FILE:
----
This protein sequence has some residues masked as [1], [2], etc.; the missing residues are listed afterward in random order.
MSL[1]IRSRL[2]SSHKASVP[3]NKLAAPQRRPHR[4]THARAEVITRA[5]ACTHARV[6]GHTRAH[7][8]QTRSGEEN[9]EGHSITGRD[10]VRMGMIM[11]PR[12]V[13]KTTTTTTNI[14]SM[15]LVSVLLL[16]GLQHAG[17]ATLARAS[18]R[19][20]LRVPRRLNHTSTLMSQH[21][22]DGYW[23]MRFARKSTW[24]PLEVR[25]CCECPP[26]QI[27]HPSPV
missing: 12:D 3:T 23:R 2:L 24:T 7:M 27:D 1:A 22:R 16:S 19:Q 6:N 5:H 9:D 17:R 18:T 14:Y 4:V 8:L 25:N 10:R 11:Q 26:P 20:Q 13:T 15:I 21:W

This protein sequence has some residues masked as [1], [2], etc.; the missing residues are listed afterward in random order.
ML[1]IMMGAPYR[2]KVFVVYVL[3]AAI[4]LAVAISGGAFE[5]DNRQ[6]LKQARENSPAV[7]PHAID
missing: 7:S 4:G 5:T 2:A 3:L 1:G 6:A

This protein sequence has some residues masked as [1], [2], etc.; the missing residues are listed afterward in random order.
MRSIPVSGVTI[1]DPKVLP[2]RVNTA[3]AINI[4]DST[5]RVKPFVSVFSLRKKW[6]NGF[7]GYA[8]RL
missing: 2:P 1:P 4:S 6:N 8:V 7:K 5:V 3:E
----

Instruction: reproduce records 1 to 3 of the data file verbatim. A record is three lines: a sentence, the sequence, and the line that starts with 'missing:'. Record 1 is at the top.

This protein sequence has some residues masked as [1], [2], etc.; the missing residues are listed afterward in random order.
MSL[1]IRSRL[2]SSHKASVP[3]NKLAAPQRRPHR[4]THARAEVITRA[5]ACTHARV[6]GHTRAH[7][8]QTRSGEEN[9]EGHSITGRD[10]VRMGMIM[11]PR[12]V[13]KTTTTTTNI[14]SM[15]LVSVLLL[16]GLQHAG[17]ATLARAS[18]R[19][20]LRVPRRLNHTSTLMSQH[21][22]DGYW[23]MRFARKSTW[24]PLEVR[25]CCECPP[26]QI[27]HPSPV
missing: 12:D 3:T 23:R 2:L 24:T 7:M 27:D 1:A 22:R 16:S 19:Q 6:N 5:H 9:D 17:R 18:T 14:Y 4:V 8:L 25:N 10:R 11:Q 26:P 20:Q 13:T 15:I 21:W

This protein sequence has some residues masked as [1], [2], etc.; the missing residues are listed afterward in random order.
ML[1]IMMGAPYR[2]KVFVVYVL[3]AAI[4]LAVAISGGAFE[5]DNRQ[6]LKQARENSPAV[7]PHAID
missing: 7:S 4:G 5:T 2:A 3:L 1:G 6:A

This protein sequence has some residues masked as [1], [2], etc.; the missing residues are listed afterward in random order.
MRSIPVSGVTI[1]DPKVLP[2]RVNTA[3]AINI[4]DST[5]RVKPFVSVFSLRKKW[6]NGF[7]GYA[8]RL
missing: 2:P 1:P 4:S 6:N 8:V 7:K 5:V 3:E